Pico Projectors – A 2009 Guide To This New Class of Tiny Laser and LED Projectors
We’ve recently reviewed 3 pico projectors and more will be reviewed shortly. This article has been written to discuss these Pico projectors in terms of design, capability, limitations and features. We’ll also prognosticate as to how these projectors will evolve over the next year or two.
Pico Projectors - Definition and Overview
There are several names currently being tossed around to describe these new, tiny projectors (they probably should officially be called “Tiny Projectors”). The three most common names being used, are currently Pico Projectors, Pocket Projectors and LED Projectors.
The term Pico Projector has no real basis for the term “pico” which is scientifically defined as representing “one trillionth” of something. For example, a pico second is one trillionth of a second. An alternate definition sometimes found, is “very small”. None-the-less, it is a term being used by both manufacturers of these projectors as well as in the popular press.
Pocket projector probably makes for a better definition, as any of the pico projectors on the market will definitely fit into a man’s shirt pocket.
Using the term LED projector, however, is probably a poor choice to describe them, even though they all use an LED light source, instead of a conventional lamp. I say this because LED light sources are starting to be used in projectors of all sizes. A number of companies showed LED projectors at the recent Infocomm, and the mix included some rather hefty, and bright projectors, for both business and home theater. Vivitek and BenQ, to name two, showed home theater projectors with LED light sources, and a number of companies including projectiondesign, Digital Projection, and others, either were demoing their first (large) LED projectors, or were talking about having some early next year. That list includes more than a couple of the biggest names out there.
At least one announced pico projector (still scheduled to ship later this summer), the Microvision Show WX, does not use an LED light source. It should be the first pico projector to ship using a laser light source. It should be very interesting. For one thing, with a laser light source, there’s no focusing. It is expected to be more expensive (Microvision estimates the selling price as between $400 and $500.)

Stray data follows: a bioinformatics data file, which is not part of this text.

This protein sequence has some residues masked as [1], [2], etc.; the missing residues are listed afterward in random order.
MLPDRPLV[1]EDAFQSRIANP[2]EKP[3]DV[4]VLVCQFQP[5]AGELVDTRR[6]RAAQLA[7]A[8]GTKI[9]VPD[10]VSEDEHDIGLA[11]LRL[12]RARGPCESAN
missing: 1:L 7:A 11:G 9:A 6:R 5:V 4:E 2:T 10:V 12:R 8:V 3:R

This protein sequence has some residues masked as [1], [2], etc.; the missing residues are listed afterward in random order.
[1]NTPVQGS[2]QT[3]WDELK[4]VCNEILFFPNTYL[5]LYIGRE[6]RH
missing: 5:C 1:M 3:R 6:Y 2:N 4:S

So, while all the currently shipping (7/09) tiny projectors out there have LED light sources, we have decided to stick with the Pico Projector term. It may not be perfect, but it is fast becoming the standard term to describe these projectors.
In this article our goal is to provide an overview of the capabilities and features that are typically foud in pico projectors, and the interesting variety of features they offer.
Let’s get started with some of highlights of pico projectors:
Pico Projectors: Highlights
- Generally smaller than a pack of cigarettes – even the largest I’ve seen are smaller in bulk tha a pack of 100’s cigarettes
- Use an LED light source instead of a traditional projection lamp (note, at least one announced model uses a laser, instead of an LED light source)
- Resolution is typically 640×480 or less, although there is at least one widescreen pico projector with slightly higher resolution (not sold in the US at this time)
- Most can run about 1 hour on their rechargeable battery, and recharge in about 4 hours or less
- All the pico projectors we’ve seen have a composite video source
- At least one offers a genuine analog VGA input, to work directly with a computer’s VGA output, at least one other announced pico projector also offers a VGA input
- At least one pico projector has a built in multi-media player to allow using the projector without having to bring along the source device
- At least one pico projector so far, offers a card slot (SD) to input photos, videos, etc. (yes, the one with the card slot, is also the one with the media player)
- Warranties are on the short side – 90 days to one year, depending on brand
- Pricing of pico projectors is typically from $299 to $399 MSRP, with some units available online for down around $200.
- Picture quality is no match for a home theater projector, and for that matter, a typical entry level business projector
- These are all, essentially first generation products out on the market. Expect picture quality and brightness to improve with future generations
- Most are extremely “plug and play” in fact, most don’t even have a menu system, or any adjustments other than focus
- They are definitely fun to play with – and seem to have a lot of appeal for those who just can’t keep their hands off of the newest gadgets